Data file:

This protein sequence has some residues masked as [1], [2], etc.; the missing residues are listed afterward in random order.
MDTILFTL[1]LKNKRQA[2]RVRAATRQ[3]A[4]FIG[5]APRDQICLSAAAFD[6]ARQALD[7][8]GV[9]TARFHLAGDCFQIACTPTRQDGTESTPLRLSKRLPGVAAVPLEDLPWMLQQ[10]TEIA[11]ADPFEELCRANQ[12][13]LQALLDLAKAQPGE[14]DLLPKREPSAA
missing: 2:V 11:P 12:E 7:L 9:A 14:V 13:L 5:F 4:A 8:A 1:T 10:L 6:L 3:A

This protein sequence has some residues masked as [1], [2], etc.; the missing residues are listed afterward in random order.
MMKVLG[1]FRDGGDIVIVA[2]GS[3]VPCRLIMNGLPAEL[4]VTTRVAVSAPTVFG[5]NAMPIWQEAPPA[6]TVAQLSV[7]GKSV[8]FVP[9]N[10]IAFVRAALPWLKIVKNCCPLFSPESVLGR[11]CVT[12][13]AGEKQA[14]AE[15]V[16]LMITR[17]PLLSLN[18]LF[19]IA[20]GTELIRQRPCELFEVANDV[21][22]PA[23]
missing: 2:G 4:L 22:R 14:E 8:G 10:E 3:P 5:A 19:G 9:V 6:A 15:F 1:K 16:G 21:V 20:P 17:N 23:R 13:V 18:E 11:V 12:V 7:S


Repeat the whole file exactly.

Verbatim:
This protein sequence has some residues masked as [1], [2], etc.; the missing residues are listed afterward in random order.
MDTILFTL[1]LKNKRQA[2]RVRAATRQ[3]A[4]FIG[5]APRDQICLSAAAFD[6]ARQALD[7][8]GV[9]TARFHLAGDCFQIACTPTRQDGTESTPLRLSKRLPGVAAVPLEDLPWMLQQ[10]TEIA[11]ADPFEELCRANQ[12][13]LQALLDLAKAQPGE[14]DLLPKREPSAA
missing: 2:V 11:P 12:E 7:L 9:A 14:V 13:L 5:F 4:A 8:A 1:T 10:L 6:L 3:A

This protein sequence has some residues masked as [1], [2], etc.; the missing residues are listed afterward in random order.
MMKVLG[1]FRDGGDIVIVA[2]GS[3]VPCRLIMNGLPAEL[4]VTTRVAVSAPTVFG[5]NAMPIWQEAPPA[6]TVAQLSV[7]GKSV[8]FVP[9]N[10]IAFVRAALPWLKIVKNCCPLFSPESVLGR[11]CVT[12][13]AGEKQA[14]AE[15]V[16]LMITR[17]PLLSLN[18]LF[19]IA[20]GTELIRQRPCELFEVANDV[21][22]PA[23]
missing: 2:G 4:L 22:R 14:E 8:G 10:E 3:P 5:A 19:G 9:V 6:A 15:F 1:K 16:G 21:V 20:P 17:N 23:R 13:V 18:E 11:V 12:V 7:S